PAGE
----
Coyote Checks Out the Hood
There’s a coyote running loose
in my neighborhood, which
wouldn’t be so odd if I didn’t
live on the upper west side
of Manhattan. An old lover
called me up to warn me from
the Queens Expressway.
He’d heard of it on the radio.
Glad he’s still looking out
for me, I guess. And my
vigilant daughter texted me
this morning, so I let her know
that I’m good at taming coyotes–
also by text–and that I’d have him
calmed down shortly. She had
the good sense to know I was
kidding around since I’ve never tamed
a coyote–consciously anyway–
and animals In general have me stumped,
particularly homo sapiens, an animal
more wily than most, and prone
to fouling its own nest. I like
to think that this particular coyote
is in my neighborhood for the book
stores and the Starbucks coffee,
that he’s a discerning coyote with
an intellectual bent, or maybe
he’s seeking the old west end bar
where Kerouac and Ginsberg used
to hang out back in the late l1940’s.
Perhaps he’s a totem of our inner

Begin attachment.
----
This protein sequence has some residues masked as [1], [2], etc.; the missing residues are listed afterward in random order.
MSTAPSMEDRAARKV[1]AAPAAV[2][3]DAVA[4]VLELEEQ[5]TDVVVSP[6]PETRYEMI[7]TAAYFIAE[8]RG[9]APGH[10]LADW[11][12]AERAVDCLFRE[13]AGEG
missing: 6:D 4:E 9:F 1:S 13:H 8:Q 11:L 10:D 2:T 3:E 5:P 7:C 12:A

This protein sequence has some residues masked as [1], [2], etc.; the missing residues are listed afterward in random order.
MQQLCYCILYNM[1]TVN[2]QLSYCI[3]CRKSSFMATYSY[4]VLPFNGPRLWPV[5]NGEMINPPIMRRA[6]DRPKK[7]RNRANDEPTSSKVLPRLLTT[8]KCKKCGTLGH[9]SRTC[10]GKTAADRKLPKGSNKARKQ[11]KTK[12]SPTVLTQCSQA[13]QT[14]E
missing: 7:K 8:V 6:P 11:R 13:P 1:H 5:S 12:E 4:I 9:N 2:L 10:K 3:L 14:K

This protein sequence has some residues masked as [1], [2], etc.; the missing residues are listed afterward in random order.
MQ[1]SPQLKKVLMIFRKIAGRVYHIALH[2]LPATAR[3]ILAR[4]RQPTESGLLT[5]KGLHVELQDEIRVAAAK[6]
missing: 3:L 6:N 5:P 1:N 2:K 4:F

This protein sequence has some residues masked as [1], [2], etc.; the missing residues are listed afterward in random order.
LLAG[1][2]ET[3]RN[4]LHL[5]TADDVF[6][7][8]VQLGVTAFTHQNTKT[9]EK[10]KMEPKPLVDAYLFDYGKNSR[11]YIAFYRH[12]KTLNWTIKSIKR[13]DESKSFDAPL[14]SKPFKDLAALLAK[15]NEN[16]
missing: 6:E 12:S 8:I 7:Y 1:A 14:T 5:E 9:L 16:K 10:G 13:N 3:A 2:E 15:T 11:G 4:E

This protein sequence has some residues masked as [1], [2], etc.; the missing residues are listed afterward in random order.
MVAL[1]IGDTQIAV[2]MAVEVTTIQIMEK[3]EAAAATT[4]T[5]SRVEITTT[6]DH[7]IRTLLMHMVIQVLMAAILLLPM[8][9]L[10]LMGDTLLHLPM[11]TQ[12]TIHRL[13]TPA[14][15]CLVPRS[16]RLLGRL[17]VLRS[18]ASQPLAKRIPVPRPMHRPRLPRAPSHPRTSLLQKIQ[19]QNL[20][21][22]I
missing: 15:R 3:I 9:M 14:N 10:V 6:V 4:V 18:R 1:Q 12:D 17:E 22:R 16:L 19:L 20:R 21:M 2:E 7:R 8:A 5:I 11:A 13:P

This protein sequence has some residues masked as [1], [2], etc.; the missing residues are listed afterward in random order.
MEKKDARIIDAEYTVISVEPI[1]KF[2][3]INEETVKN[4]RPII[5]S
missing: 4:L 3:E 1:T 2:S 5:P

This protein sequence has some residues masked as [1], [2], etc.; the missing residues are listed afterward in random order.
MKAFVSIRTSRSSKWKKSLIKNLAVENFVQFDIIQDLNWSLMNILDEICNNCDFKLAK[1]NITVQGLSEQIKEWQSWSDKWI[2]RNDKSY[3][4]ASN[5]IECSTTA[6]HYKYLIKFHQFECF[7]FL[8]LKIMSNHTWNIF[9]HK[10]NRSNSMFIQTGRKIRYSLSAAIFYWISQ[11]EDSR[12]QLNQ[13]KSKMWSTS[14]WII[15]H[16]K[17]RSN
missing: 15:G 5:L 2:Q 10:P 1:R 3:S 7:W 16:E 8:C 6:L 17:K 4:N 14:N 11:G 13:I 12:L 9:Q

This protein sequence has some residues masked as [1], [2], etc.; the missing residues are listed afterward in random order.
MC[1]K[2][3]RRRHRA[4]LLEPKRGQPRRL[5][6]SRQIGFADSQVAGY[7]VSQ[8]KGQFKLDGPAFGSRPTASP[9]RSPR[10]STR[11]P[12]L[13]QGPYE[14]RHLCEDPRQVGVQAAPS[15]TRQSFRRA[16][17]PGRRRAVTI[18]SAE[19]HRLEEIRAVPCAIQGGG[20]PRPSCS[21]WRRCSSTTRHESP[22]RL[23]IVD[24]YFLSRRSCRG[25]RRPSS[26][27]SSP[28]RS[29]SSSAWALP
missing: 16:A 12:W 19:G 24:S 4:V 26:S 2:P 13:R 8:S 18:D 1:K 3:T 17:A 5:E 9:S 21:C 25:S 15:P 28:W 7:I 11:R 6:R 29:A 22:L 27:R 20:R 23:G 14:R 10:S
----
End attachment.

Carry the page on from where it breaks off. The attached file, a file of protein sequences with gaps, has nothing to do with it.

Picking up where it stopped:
selves: lean, adventurous, hungry
for life. Or maybe he’s just lost.
Victoria Sullivan is both a poet and a playwright, as well as co-host of a local radio show on WDST 100.1 FM (“The Woodstock Roundtable, of which she is the “poet laureate”). Her published chapbooks include: The Divided Bed, Alzheimer Dreams, Eating Figs at Twilight, and When I wasn’t Looking. Her work has appeared in numerous journals, including Pothooks & Hangers, Artist and Influence, Home Planet News, Poetry in Performance, Up the River, Northeast Corridor and Wild Flowers, as well as in several anthologies. She particularly enjoys performing her work in various venues around the Hudson Valley.